Among other things, Nokia said the report said that “[e]ffective governance mechanisms that engage stakeholders, who have clearly defined roles, can help to ensure efficient decision-making for a national digital health strategy.” In addition, “A national ICT framework that facilitates alignment between health and ICT sectors can promote connectivity and interoperability, establish common standards, and enable appropriate policies and regulations in digital health,” Nokia said, citing the report.
“First and foremost, Qualcomm respectfully requests that the FCC make available for commercial use without delay the spectrum bands it has allocated for mobile use. This includes the millimeter wave spectrum the agency authorized for mobile operations in the July 2016 Spectrum Frontiers Report & Order,” Qualcomm, Inc., said. “This high-band spectrum will work in tandem with low-band and mid-band spectrum to support 5G-based mHealth applications and services to underserved areas. Commission action to open additional low-, mid-, and high-band spectrum for exclusive, licensed use also is needed to support mHealth needs in the coming years. Second, Qualcomm supports the FCC’s active efforts through its universal service programs to encourage deployment to unserved and underserved areas. Third, we support the agency’s actions to streamline approval processes for wireless infrastructure. Modernizing siting approval processes for miniature cell site installations is needed to enable the efficient deployment of infrastructure necessary to support 4G LTE Advanced and soon-to-be deployed 5G networks.”
GE Healthcare said that “the FCC can encourage advanced healthcare solutions by ensuring that licensed Wireless Medical Telemetry Service (‘WMTS’) systems operating on television channel 37 (‘Channel 37’) are protected from harmful interference and that a sufficient amount of spectrum exists to meet the nation’s growing demand for safety-of-life wireless medical telemetry operations. To protect these safety-of-life systems from harmful interference, the FCC should revise the Channel 37 WMTS separation distances devised in its 2015 Part 15 R&O and address concerns about the dependability of white space device and database software. To ensure that sufficient spectrum is available, the FCC should grant TerreStar’s pending waiver request regarding certain of its 1.4 GHz licenses and consider auctioning spectrum in the 1.3 GHz band for commercial use. In addition, the FCC can encourage the development of other advanced healthcare solutions, such as those that rely on 5G networks and applications, by addressing concerns about interoperability and other potential barriers to network deployment.”
“By enabling TerreStar to deploy wireless medical telemetry systems in its licensed 1.4 GHz spectrum, the Commission can protect and promote life-critical medical telemetry transmissions and enhance patient experiences and outcomes at health care facilities throughout the United States,” Terrestar Corp. said.
“Given the extraordinary advancements in the telehealth space, the Commission must maintain its focus on building 5G networks while closing the digital divide,” said the Connected Health Initiative of ACT, which represents apps developers. “CHI is encouraged by Chairman Pai’s recent action to make 5G deployment a priority for the Commission. Additionally, we applaud the Chairman’s efforts to close the digital divide by establishing his ‘Gigabit Opportunity Zone’ program as articulated in his digital empowerment agenda, which would ‘bring broadband and digital opportunity to our nation’s most economically challenged areas.’ CHI urges the Commission to continue on this trajectory to ensure that the necessary infrastructure is in place to facilitate more innovative healthcare solutions in this country. CHI also encourages the Commission to coordinate with other key agencies in the connected health space, such as the Department of Health and Human Services.”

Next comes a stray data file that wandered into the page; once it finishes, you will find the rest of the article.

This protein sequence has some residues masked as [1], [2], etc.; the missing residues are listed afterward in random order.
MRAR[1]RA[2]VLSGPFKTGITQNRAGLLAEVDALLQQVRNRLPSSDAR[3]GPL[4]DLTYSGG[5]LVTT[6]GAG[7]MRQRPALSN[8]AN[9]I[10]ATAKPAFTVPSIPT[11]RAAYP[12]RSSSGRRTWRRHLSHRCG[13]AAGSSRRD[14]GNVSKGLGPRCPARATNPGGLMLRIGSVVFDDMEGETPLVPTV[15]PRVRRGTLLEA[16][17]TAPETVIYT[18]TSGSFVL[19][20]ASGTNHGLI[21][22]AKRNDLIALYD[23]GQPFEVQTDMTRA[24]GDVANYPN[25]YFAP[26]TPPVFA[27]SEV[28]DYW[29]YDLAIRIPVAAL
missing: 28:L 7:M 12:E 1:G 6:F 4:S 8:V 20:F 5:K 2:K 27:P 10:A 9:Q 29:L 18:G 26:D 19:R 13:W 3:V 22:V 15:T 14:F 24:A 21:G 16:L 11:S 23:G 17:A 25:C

The Schools, Health & Libraries Broadband Coalition said the FCC should (1) “[i]ssue a Notice of Proposed Rulemaking (NPRM) to modernize the RHC program, as requested by the SHLB Petition filed in 2015”; (2) “[u]se that NPRM to embark on a data gathering proceeding to determine the number of eligible health care entities and estimate the cost of upgrading their level of broadband connectivity”; (3) “[a]dopt a rule similar to the roll-over rule in the E-rate program to allow funds that are committed but not disbursed to be used to cover future applications”; (4) “[m]ake the rates charged to Health Care Providers more transparent and publicly available to facilitate benchmarking”; (5) “[c]onsider increasing the RHC support for rural HCPs to 855 to improve the flow of dollars to rural HCPs”; (6) “[i]mprove the processing of consortia applications”; (7) “[c]onsider eliminating the cap on the Telecommunications Program to be consistent with the mandate in the statutory language”; (8) “[s]ignificantly raise the cap for the Healthcare Connect Fund to promote greater investment in rural markets and otherwise ensure that the entire RHC program provides a predictable amount of universal service support”; and (9) “[p]romote network sharing by explicitly allowing health networks and networks funded by E-rate, Connect America Fund and other programs to be used by health care providers to lower the costs for all programs.”
Among other things, the American Telemedicine Association said that the FCC should take several actions “[t]o maximize the value of telehealth …” It said the Commission should (1) “[e]xtend the availability, capacity, and quality of broadband infrastructure, to the maximum extent economically feasible”; (2) “[e]ncourage a nationwide grid with Federal support of network bridging between and among the hundreds of telemedicine networks in the U.S. to expand the reach of healthcare services and improve care management”; (3) “[f]oster the development and deployment of 5G wireless connectivity”; (4) “[u]pdate the Rural Health Program so that all rural Medicare and Medicaid telehealth sites are eligible for discounted rates”; and (5) “[u]se the Lifeline program for essential communications services, including broadband.”